The Likud-Beytenu party on Wednesday requested of the Central Elections Commission to shut down the Likudnik website, saying that it publishes messages that may deceive the public into believing its ads are on behalf of or sponsored by the Likud party.
The site bills itself as the “Likud Supporters’ Street Campaign.”
Last week, Likud announced it would expel party member Moshe Ifergan for publishing an ad laden with Holocaust imagery that attacked Jewish Home party leader Naftali Bennett, after he refused a request to remove it from a website.
Ifergan is on the Likud’s slate — albeit in the utterly unrealistic 96th place — for the upcoming national elections. Because he is on the list, he can only be formally removed after the results of the January 22 elections are known.
“We believe the issue will be investigated and the real motives behind Ifergan’s move will be exposed to the public,” Likud said in a statement that announced his impending expulsion.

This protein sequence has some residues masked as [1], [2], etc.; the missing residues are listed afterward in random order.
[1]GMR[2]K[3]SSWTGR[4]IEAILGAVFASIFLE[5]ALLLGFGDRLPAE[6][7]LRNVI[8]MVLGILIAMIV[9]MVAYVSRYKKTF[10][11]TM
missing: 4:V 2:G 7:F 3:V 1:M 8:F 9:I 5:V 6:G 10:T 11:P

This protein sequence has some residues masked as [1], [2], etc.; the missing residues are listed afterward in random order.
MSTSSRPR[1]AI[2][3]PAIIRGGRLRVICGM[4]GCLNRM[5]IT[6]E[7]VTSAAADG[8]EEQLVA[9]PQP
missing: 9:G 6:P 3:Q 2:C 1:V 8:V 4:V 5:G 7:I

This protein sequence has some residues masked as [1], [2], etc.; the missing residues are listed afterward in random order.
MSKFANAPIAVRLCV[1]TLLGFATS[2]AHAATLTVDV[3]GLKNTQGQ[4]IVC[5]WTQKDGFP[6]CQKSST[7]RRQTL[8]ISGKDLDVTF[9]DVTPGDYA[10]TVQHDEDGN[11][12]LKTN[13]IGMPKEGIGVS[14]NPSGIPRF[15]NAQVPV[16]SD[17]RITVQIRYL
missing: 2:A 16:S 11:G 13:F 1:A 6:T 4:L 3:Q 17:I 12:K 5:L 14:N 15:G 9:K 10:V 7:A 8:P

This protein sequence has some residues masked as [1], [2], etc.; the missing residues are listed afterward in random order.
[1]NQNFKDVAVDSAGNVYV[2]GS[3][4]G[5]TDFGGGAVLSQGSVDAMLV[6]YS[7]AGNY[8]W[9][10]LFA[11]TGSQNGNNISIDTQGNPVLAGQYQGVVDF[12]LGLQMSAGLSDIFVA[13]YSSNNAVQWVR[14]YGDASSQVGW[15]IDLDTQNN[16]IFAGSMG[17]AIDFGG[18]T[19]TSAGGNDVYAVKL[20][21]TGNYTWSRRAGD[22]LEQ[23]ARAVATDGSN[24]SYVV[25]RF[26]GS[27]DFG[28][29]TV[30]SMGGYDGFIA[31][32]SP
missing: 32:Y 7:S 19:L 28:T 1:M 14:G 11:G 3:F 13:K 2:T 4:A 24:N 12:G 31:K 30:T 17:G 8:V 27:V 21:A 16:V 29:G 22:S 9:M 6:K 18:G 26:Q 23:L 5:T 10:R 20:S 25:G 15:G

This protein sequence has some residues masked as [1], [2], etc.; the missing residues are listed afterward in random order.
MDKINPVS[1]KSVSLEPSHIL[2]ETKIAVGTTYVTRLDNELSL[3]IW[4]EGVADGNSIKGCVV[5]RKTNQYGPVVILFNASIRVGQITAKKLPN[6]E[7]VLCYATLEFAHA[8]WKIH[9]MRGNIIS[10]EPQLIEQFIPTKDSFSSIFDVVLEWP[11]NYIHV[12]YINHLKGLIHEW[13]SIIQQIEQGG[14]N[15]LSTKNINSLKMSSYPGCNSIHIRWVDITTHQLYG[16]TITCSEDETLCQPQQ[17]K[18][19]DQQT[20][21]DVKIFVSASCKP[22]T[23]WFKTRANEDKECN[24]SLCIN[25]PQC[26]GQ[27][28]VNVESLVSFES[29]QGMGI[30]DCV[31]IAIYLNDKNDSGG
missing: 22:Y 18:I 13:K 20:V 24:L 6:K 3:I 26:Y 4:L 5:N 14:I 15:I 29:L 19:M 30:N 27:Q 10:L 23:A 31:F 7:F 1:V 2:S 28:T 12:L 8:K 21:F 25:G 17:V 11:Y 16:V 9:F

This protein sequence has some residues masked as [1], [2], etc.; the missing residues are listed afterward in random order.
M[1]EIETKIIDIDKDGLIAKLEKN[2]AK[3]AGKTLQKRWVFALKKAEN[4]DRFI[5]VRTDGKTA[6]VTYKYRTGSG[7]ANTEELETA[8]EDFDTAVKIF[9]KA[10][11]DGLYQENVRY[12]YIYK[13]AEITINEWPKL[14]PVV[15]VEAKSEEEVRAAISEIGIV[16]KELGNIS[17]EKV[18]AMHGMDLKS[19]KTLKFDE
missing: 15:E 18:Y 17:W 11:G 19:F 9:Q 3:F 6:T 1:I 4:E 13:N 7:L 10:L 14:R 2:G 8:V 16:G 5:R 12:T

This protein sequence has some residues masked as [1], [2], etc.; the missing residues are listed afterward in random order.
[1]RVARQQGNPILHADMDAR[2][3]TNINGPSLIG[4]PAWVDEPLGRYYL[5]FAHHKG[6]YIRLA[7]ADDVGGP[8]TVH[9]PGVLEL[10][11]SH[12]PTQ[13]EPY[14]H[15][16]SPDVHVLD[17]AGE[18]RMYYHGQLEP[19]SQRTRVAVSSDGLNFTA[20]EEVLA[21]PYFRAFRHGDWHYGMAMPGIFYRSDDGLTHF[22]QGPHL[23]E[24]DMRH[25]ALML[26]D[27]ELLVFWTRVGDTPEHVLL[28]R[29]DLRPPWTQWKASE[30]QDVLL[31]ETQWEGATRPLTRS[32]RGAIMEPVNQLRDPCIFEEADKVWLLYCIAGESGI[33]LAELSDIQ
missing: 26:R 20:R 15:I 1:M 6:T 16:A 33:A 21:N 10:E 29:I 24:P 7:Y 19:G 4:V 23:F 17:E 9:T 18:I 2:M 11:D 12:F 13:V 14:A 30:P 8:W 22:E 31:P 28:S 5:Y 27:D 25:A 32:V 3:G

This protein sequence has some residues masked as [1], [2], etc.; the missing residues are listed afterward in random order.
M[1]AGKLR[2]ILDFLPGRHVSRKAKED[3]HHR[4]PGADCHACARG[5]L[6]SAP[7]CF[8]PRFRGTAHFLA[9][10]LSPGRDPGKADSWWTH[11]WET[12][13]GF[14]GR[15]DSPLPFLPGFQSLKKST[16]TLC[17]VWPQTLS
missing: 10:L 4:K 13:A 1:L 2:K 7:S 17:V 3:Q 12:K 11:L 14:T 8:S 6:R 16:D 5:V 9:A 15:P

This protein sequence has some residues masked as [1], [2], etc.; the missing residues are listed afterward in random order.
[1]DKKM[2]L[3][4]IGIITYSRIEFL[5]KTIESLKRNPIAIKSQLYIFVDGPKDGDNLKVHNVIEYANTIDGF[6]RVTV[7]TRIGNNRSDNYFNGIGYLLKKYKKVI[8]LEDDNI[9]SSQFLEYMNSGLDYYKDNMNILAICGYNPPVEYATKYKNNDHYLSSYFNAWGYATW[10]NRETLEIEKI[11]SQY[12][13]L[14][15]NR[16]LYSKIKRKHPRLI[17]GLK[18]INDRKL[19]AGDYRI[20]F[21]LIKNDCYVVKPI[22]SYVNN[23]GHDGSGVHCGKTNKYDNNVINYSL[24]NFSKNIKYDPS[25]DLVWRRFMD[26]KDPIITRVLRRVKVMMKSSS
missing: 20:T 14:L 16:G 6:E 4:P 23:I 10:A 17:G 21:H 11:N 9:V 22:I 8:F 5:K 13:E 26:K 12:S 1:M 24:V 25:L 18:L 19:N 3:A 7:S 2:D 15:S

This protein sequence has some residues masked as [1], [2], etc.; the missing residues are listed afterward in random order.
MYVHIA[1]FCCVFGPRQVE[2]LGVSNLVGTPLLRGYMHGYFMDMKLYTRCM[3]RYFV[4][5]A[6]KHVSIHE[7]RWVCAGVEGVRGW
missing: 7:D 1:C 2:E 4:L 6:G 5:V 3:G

Though Likud is bitterly battling Bennett’s Jewish Home party, which is seen as siphoning votes from Likud’s right flank, it strongly condemned the ad.
The ad called on religious voters to vote for Likud and influence policy from within the ruling party, rather than opt for the far-right Jewish Home and thus weaken Likud’s Knesset presence. It featured a grainy black-and-white picture of Bennett behind barbed wire next to the words “60 years!” and a modified Jewish Home logo with yellow star graphic that read “Jewish ghetto.”
“It took 60 years for the knitted skullcaps” — a reference to religious Zionists — “to free themselves from the sectarian ghetto of the National Religious Party. Sixty years until we finally succeeded in becoming integrated into the Israeli public and freeing ourselves from the isolated ghetto in which our past leaders imprisoned us,” read the ad.
The National Religious Party was a previous incarnation of the Jewish Home party.
Likud MK Ofir Akunis said the ad was a disgrace and should be banned, and that his party had nothing to do with it.
Aaron Kalman and Gabe Fisher contributed to this report.